When it’s tough to capture in one picture what’s really going on in the boatshop, a thousand sure can tell a lot more.  This is this current 8th grade class from South Bristol School working on two Yankee Tender Skiffs.

Luckily there still exists near the shop a sawmill to saw, cut, edge, and plane most any trees we can drop off. Trees coming from a woodlot or grove are preferred, backyard trees that may contain spikes, screws, or other ferrous metals are frowned upon. Luckily this tree made it through without finding anything to dull the blade.

Day 2: The Mill
Species: Thuja occidentalis (Northern White Cedar)
Distance from shop: 1.8 Miles

The shop is filled again with middle schoolers learning to use tools and identify wood – this year’s crew is 21 students and this fall each will be making a three legged stool, a toolbox, and a half model. Field trips to boatshops and a sawmill are coming, stay tuned for forthcoming action videos!

Though it’s obvious to those of us who work with wood every day, many may not realize that a recently launched boat or a finished chair was at one point rooted in the earth. We try to weave this concept into our year long woodworking and boatbuilding curriculum with middle school students. The most traditional way to build boats – anywhere – is to build with what you have. Luckily for us Maine is blessed to have a great reserve of standing timber, a great natural resource. We thought it might be interesting to follow a tree from death to life – from the initial felling, milling, and drying, to its being shaped by human hands with human made tools, and to see the different paths a tree takes in our shop. For a life cannot be taken lightly – we must strive to honor this gift and use it in as many positive ways that we can imagine.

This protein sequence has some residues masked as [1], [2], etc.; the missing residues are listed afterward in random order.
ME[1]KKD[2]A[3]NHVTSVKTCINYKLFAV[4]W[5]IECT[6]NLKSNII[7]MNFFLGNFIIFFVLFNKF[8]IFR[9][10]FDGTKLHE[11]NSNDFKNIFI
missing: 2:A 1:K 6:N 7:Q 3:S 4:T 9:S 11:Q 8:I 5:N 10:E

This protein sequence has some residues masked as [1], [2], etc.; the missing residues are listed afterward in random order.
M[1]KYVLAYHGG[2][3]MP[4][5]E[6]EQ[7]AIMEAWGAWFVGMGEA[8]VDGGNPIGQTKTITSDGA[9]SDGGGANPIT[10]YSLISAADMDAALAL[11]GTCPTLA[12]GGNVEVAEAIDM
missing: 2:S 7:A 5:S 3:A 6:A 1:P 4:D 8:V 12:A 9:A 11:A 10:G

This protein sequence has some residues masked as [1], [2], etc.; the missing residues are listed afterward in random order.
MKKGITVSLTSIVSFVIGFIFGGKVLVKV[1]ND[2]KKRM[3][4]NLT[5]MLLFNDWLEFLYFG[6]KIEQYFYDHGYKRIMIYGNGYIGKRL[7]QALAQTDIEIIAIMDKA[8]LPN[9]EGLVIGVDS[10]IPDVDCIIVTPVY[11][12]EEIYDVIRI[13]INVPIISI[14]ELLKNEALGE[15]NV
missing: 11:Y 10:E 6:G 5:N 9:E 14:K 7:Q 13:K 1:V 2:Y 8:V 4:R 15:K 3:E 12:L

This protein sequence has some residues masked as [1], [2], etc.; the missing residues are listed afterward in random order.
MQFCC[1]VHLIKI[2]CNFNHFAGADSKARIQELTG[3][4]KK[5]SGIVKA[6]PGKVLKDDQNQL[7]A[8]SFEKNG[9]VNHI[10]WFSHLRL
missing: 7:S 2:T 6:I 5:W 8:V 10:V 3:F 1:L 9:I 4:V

Day 1: The Fall
Species: Thuja occidentalis (Northern White Cedar)
Distance from shop: 20.2 Miles

Today Woolwich students finished building their half models, a three week project which entailed carving a scale model of a susan skiff and affixing it to a shaped backboard. A brief survey of the kids yielded the most difficult part of the project – learning all the new vocabulary. The task was to take a set of blueprints (‘lines’) and transfer these to a three dimensional block of wood. A few short hours of sanding later, and the models were ready for a coat of oil.

This year’s class finished their half models before it was time to go, so we decided to make Christmas tree ornaments. Sailboats and sleds were in order, with some pretty colorful variations on a theme.

A gaff rigged sloop!

This holiday season we decided to offer another Shaker Box workshop, but we were unprepared for the interest in this class. We ended up holding two classes with 7 people in each. Participants came from as far as South Portland to each build a set of three nesting shaker boxes.

A total of 42 boxes were made in the first two nights

After 14 months, thousands of hours of work, four coats of paint, seven coats of varnish, and one awesome party, we can finally say it: “Velo” is complete! She was launched today amid a fanfare of bagpipes and cannons, and will finally take her rightful place in the waters next to the museum. Many thanks to Vicki and Paul Skydell for hosting the launching party at the shop, and also to Farm to Table catering for providing the refreshments. There were over 100 people in attendance to the event, which included the official opening of the Museum’s small craft boat storage barn, completely renovated and organized to showcase some of our classic small craft.

With launching only a few days away, we’ve been working on the final finish work and detailing of Velo. Everything from buffing the bronze hardware to touching up the paint will ensure that she is ready to go into the water in a couple weeks.

Today concludes our third annual Boatbuilders Summer Camp, which once again coincided with the hottest week of the summer. Temperatures in Bath today hit 101 as we launched our boat and spent the afternoon playing wiffle ball outside. Next year we’ll try to get the air conditioning working in the boatshop.

Four students spent the last ten days building a Bevin Skiff from scratch, cutting out each part and nailing, screwing, and gluing them together. Paint scheme was determined by the kids, and each got a chance to (learn how to) row.